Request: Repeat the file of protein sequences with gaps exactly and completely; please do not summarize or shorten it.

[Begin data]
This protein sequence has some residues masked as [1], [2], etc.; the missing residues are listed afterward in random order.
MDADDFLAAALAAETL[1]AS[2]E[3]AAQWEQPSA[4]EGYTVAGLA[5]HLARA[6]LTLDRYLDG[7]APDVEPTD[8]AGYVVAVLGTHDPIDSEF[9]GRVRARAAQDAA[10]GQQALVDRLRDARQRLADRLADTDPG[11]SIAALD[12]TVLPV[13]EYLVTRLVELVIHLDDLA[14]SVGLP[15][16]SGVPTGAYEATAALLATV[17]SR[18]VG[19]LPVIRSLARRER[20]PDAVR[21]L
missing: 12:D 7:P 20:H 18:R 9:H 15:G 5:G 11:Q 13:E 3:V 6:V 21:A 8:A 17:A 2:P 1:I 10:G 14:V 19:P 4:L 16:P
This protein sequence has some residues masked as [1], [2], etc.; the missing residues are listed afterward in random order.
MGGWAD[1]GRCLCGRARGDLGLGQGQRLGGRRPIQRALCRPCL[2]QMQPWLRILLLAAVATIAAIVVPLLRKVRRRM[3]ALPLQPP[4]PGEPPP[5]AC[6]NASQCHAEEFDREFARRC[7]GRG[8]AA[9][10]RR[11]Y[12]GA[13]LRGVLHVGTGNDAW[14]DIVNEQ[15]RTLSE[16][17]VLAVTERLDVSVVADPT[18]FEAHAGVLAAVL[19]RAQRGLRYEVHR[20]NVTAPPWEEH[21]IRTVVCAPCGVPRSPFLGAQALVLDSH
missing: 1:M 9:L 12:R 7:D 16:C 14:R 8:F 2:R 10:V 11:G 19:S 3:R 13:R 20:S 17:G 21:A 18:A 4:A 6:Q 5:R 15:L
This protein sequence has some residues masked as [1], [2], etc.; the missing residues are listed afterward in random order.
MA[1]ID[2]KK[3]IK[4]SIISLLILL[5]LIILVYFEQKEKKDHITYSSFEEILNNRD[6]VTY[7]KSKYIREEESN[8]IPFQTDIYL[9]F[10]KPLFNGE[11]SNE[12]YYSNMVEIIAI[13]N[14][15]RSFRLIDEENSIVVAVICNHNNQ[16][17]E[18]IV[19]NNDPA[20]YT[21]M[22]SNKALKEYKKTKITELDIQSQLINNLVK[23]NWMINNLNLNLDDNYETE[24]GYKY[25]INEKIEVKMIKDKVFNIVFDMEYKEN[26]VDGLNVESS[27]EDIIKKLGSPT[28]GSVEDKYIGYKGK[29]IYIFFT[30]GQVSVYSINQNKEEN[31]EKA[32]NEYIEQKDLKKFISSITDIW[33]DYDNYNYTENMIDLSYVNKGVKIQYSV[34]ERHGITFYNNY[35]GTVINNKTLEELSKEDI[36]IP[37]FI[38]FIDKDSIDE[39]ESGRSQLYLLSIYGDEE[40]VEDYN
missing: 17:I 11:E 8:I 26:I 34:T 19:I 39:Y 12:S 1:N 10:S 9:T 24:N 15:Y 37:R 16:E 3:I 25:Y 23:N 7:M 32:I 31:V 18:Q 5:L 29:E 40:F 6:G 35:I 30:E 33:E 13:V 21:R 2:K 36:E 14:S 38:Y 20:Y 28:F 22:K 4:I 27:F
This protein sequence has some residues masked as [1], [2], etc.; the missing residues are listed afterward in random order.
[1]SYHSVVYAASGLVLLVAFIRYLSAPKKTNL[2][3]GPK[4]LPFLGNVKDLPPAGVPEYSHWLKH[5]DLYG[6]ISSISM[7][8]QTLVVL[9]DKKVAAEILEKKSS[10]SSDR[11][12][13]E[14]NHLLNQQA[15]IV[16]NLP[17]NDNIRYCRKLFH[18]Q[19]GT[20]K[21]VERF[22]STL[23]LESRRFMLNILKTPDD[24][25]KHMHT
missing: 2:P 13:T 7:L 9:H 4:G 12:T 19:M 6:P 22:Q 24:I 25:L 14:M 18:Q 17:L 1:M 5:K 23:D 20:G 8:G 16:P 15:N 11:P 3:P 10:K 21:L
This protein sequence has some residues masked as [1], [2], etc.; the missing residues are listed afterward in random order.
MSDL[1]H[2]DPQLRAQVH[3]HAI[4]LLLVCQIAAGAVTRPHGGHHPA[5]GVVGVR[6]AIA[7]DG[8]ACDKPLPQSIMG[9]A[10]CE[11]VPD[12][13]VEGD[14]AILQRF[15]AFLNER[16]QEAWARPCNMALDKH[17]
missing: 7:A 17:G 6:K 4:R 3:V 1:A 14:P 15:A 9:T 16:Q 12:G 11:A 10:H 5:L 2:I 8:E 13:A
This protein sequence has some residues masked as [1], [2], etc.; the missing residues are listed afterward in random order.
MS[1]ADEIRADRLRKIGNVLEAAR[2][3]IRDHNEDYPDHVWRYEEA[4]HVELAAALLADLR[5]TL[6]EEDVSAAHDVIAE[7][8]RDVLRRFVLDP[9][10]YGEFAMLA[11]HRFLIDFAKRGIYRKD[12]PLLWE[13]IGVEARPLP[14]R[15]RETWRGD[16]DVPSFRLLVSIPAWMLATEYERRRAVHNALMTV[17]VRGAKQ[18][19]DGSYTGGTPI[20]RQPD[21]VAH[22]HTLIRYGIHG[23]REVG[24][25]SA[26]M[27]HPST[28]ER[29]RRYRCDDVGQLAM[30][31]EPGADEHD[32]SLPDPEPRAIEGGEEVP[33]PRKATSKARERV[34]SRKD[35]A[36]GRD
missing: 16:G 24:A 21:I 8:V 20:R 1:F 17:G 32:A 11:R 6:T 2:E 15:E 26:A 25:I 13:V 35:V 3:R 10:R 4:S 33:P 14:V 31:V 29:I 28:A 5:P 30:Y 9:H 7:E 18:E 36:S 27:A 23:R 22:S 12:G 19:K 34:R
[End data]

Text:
This protein sequence has some residues masked as [1], [2], etc.; the missing residues are listed afterward in random order.
MDADDFLAAALAAETL[1]AS[2]E[3]AAQWEQPSA[4]EGYTVAGLA[5]HLARA[6]LTLDRYLDG[7]APDVEPTD[8]AGYVVAVLGTHDPIDSEF[9]GRVRARAAQDAA[10]GQQALVDRLRDARQRLADRLADTDPG[11]SIAALD[12]TVLPV[13]EYLVTRLVELVIHLDDLA[14]SVGLP[15][16]SGVPTGAYEATAALLATV[17]SR[18]VG[19]LPVIRSLARRER[20]PDAVR[21]L
missing: 12:D 7:P 20:H 18:R 9:H 15:G 5:G 11:Q 13:E 3:V 6:V 21:A 8:A 17:A 2:P 1:I 10:G 14:V 19:P 4:L 16:P
This protein sequence has some residues masked as [1], [2], etc.; the missing residues are listed afterward in random order.
MGGWAD[1]GRCLCGRARGDLGLGQGQRLGGRRPIQRALCRPCL[2]QMQPWLRILLLAAVATIAAIVVPLLRKVRRRM[3]ALPLQPP[4]PGEPPP[5]AC[6]NASQCHAEEFDREFARRC[7]GRG[8]AA[9][10]RR[11]Y[12]GA[13]LRGVLHVGTGNDAW[14]DIVNEQ[15]RTLSE[16][17]VLAVTERLDVSVVADPT[18]FEAHAGVLAAVL[19]RAQRGLRYEVHR[20]NVTAPPWEEH[21]IRTVVCAPCGVPRSPFLGAQALVLDSH
missing: 1:M 9:L 12:R 7:D 16:C 14:R 8:F 2:R 10:V 11:G 19:S 3:R 13:R 20:S 17:G 21:A 18:A 4:A 6:Q 5:R 15:L
This protein sequence has some residues masked as [1], [2], etc.; the missing residues are listed afterward in random order.
MA[1]ID[2]KK[3]IK[4]SIISLLILL[5]LIILVYFEQKEKKDHITYSSFEEILNNRD[6]VTY[7]KSKYIREEESN[8]IPFQTDIYL[9]F[10]KPLFNGE[11]SNE[12]YYSNMVEIIAI[13]N[14][15]RSFRLIDEENSIVVAVICNHNNQ[16][17]E[18]IV[19]NNDPA[20]YT[21]M[22]SNKALKEYKKTKITELDIQSQLINNLVK[23]NWMINNLNLNLDDNYETE[24]GYKY[25]INEKIEVKMIKDKVFNIVFDMEYKEN[26]VDGLNVESS[27]EDIIKKLGSPT[28]GSVEDKYIGYKGK[29]IYIFFT[30]GQVSVYSINQNKEEN[31]EKA[32]NEYIEQKDLKKFISSITDIW[33]DYDNYNYTENMIDLSYVNKGVKIQYSV[34]ERHGITFYNNY[35]GTVINNKTLEELSKEDI[36]IP[37]FI[38]FIDKDSIDE[39]ESGRSQLYLLSIYGDEE[40]VEDYN
missing: 17:I 11:E 8:I 26:I 34:T 19:I 39:Y 12:S 1:N 10:S 9:T 24:N 15:Y 37:R 16:E 3:I 25:Y 23:N 7:M 32:I 31:V 18:Q 5:L 29:E 40:F 6:G 35:I 30:E 33:E 13:V 21:R 2:K 36:E 14:S 38:Y 20:Y 28:F 22:K 4:I 27:F
This protein sequence has some residues masked as [1], [2], etc.; the missing residues are listed afterward in random order.
[1]SYHSVVYAASGLVLLVAFIRYLSAPKKTNL[2][3]GPK[4]LPFLGNVKDLPPAGVPEYSHWLKH[5]DLYG[6]ISSISM[7][8]QTLVVL[9]DKKVAAEILEKKSS[10]SSDR[11][12][13]E[14]NHLLNQQA[15]IV[16]NLP[17]NDNIRYCRKLFH[18]Q[19]GT[20]K[21]VERF[22]STL[23]LESRRFMLNILKTPDD[24][25]KHMHT
missing: 2:P 13:T 7:L 9:H 4:G 12:T 19:M 6:P 22:Q 24:I 25:L 14:M 18:Q 17:L 1:M 5:K 23:D 20:G 8:G 16:P 15:N 11:P 3:P 10:K 21:L
This protein sequence has some residues masked as [1], [2], etc.; the missing residues are listed afterward in random order.
MSDL[1]H[2]DPQLRAQVH[3]HAI[4]LLLVCQIAAGAVTRPHGGHHPA[5]GVVGVR[6]AIA[7]DG[8]ACDKPLPQSIMG[9]A[10]CE[11]VPD[12][13]VEGD[14]AILQRF[15]AFLNER[16]QEAWARPCNMALDKH[17]
missing: 7:A 17:G 6:K 4:R 3:V 1:A 14:P 15:A 9:T 16:Q 12:G 11:A 10:H 5:L 2:I 8:E 13:A
This protein sequence has some residues masked as [1], [2], etc.; the missing residues are listed afterward in random order.
MS[1]ADEIRADRLRKIGNVLEAAR[2][3]IRDHNEDYPDHVWRYEEA[4]HVELAAALLADLR[5]TL[6]EEDVSAAHDVIAE[7][8]RDVLRRFVLDP[9][10]YGEFAMLA[11]HRFLIDFAKRGIYRKD[12]PLLWE[13]IGVEARPLP[14]R[15]RETWRGD[16]DVPSFRLLVSIPAWMLATEYERRRAVHNALMTV[17]VRGAKQ[18][19]DGSYTGGTPI[20]RQPD[21]VAH[22]HTLIRYGIHG[23]REVG[24][25]SA[26]M[27]HPST[28]ER[29]RRYRCDDVGQLAM[30][31]EPGADEHD[32]SLPDPEPRAIEGGEEVP[33]PRKATSKARERV[34]SRKD[35]A[36]GRD
missing: 16:G 24:A 21:I 8:V 20:R 1:F 17:G 32:A 11:R 6:T 2:E 15:E 26:A 25:I 13:V 35:V 3:R 10:R 4:S 33:P 14:V 31:V 29:I 28:A 5:P 30:Y 9:H 7:E 18:E 36:S 27:A 23:R 22:S 12:G 19:K 34:R